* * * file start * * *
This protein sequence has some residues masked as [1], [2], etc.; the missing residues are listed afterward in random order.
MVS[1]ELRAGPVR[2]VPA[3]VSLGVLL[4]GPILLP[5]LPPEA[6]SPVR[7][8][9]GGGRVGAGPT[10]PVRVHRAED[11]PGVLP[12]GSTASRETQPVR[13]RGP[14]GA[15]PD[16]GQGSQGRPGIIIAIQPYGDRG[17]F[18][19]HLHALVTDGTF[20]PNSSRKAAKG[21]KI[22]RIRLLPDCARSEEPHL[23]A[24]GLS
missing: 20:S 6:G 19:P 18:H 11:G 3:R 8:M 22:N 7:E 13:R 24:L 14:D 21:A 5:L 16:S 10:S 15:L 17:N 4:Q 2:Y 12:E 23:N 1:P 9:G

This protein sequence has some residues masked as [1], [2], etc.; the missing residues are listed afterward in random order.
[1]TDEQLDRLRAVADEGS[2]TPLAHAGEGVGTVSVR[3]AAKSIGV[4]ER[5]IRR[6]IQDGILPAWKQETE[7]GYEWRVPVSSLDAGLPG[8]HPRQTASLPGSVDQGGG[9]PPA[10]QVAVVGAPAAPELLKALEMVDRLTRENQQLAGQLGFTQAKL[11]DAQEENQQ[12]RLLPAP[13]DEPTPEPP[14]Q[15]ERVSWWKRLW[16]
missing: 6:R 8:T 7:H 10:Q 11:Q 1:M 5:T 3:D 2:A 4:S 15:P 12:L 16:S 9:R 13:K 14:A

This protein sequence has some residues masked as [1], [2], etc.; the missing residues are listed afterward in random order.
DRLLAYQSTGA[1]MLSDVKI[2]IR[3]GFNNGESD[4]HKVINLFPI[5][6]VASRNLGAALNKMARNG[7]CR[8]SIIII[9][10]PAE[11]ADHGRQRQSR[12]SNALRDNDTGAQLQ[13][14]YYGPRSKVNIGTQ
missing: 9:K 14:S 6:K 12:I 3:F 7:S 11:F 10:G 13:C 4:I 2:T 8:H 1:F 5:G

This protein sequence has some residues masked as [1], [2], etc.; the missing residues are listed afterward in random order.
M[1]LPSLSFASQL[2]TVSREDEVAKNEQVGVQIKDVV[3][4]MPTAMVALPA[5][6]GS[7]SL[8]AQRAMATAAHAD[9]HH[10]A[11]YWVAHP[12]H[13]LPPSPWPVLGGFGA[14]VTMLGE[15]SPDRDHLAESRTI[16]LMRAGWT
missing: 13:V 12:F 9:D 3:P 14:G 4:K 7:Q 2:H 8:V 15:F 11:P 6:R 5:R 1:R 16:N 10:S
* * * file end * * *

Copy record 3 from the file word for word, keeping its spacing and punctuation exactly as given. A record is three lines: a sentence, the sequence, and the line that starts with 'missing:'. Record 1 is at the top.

This protein sequence has some residues masked as [1], [2], etc.; the missing residues are listed afterward in random order.
DRLLAYQSTGA[1]MLSDVKI[2]IR[3]GFNNGESD[4]HKVINLFPI[5][6]VASRNLGAALNKMARNG[7]CR[8]SIIII[9][10]PAE[11]ADHGRQRQSR[12]SNALRDNDTGAQLQ[13][14]YYGPRSKVNIGTQ
missing: 9:K 14:S 6:K 12:I 3:F 7:S 11:F 10:G 13:C 4:I 2:T 8:H 1:F 5:G